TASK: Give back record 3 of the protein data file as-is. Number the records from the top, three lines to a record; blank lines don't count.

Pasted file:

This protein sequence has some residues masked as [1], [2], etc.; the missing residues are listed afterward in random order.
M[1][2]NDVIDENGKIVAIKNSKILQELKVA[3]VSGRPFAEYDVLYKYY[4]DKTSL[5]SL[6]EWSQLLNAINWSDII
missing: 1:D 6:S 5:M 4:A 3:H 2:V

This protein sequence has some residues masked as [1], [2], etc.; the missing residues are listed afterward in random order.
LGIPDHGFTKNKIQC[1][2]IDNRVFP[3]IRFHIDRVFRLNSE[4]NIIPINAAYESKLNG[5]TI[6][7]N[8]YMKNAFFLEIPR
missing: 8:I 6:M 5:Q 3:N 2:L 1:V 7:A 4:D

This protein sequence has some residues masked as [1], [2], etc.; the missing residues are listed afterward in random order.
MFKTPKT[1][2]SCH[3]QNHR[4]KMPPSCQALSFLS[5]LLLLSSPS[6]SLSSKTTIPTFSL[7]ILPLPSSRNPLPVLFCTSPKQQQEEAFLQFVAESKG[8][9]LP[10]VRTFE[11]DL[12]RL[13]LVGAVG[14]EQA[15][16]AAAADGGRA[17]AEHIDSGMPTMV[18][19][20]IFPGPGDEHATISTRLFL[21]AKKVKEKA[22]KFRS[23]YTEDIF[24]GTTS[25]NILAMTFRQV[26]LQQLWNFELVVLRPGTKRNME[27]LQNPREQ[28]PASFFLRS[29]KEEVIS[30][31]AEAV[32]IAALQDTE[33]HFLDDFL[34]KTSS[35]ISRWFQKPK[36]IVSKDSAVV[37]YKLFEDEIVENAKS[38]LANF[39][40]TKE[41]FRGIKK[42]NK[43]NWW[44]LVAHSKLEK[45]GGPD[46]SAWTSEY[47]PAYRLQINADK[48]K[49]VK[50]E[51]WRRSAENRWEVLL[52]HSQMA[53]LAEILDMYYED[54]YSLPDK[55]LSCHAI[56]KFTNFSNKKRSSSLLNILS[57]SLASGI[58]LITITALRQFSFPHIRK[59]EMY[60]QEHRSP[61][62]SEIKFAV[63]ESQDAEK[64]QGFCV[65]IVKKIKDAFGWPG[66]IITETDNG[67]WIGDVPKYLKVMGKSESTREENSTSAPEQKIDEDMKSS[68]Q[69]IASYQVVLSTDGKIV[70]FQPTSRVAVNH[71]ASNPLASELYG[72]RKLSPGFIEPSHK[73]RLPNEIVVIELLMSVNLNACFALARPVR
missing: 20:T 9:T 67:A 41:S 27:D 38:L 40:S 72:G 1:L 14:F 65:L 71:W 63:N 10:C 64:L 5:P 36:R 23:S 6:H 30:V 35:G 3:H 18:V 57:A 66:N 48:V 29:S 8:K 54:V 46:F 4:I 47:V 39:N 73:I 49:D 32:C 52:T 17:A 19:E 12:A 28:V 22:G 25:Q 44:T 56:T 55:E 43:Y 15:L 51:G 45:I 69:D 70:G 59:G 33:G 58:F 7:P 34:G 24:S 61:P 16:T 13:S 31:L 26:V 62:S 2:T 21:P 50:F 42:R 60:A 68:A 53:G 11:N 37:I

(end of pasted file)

This protein sequence has some residues masked as [1], [2], etc.; the missing residues are listed afterward in random order.
MFKTPKT[1][2]SCH[3]QNHR[4]KMPPSCQALSFLS[5]LLLLSSPS[6]SLSSKTTIPTFSL[7]ILPLPSSRNPLPVLFCTSPKQQQEEAFLQFVAESKG[8][9]LP[10]VRTFE[11]DL[12]RL[13]LVGAVG[14]EQA[15][16]AAAADGGRA[17]AEHIDSGMPTMV[18][19][20]IFPGPGDEHATISTRLFL[21]AKKVKEKA[22]KFRS[23]YTEDIF[24]GTTS[25]NILAMTFRQV[26]LQQLWNFELVVLRPGTKRNME[27]LQNPREQ[28]PASFFLRS[29]KEEVIS[30][31]AEAV[32]IAALQDTE[33]HFLDDFL[34]KTSS[35]ISRWFQKPK[36]IVSKDSAVV[37]YKLFEDEIVENAKS[38]LANF[39][40]TKE[41]FRGIKK[42]NK[43]NWW[44]LVAHSKLEK[45]GGPD[46]SAWTSEY[47]PAYRLQINADK[48]K[49]VK[50]E[51]WRRSAENRWEVLL[52]HSQMA[53]LAEILDMYYED[54]YSLPDK[55]LSCHAI[56]KFTNFSNKKRSSSLLNILS[57]SLASGI[58]LITITALRQFSFPHIRK[59]EMY[60]QEHRSP[61][62]SEIKFAV[63]ESQDAEK[64]QGFCV[65]IVKKIKDAFGWPG[66]IITETDNG[67]WIGDVPKYLKVMGKSESTREENSTSAPEQKIDEDMKSS[68]Q[69]IASYQVVLSTDGKIV[70]FQPTSRVAVNH[71]ASNPLASELYG[72]RKLSPGFIEPSHK[73]RLPNEIVVIELLMSVNLNACFALARPVR
missing: 20:T 9:T 67:A 41:S 27:D 38:L 40:S 72:G 1:L 14:F 65:L 71:W 63:N 10:C 64:L 5:P 36:R 23:S 6:H 30:V 35:G 3:H 18:V 57:A 66:N 48:V 29:S 8:K 54:V 46:F 4:I 47:V 39:N 73:I 49:D 32:C 52:T 17:A 19:E 12:A 28:V 22:G 25:Q 44:T 56:T 55:E 43:Y 15:L 51:G 45:I 69:D 70:G 59:G 33:G 58:F 7:P 34:G 24:S 61:P 16:T 13:S 31:L 26:V 62:S 2:T 21:P 50:F 42:R 60:A 68:A 53:G 11:N 37:I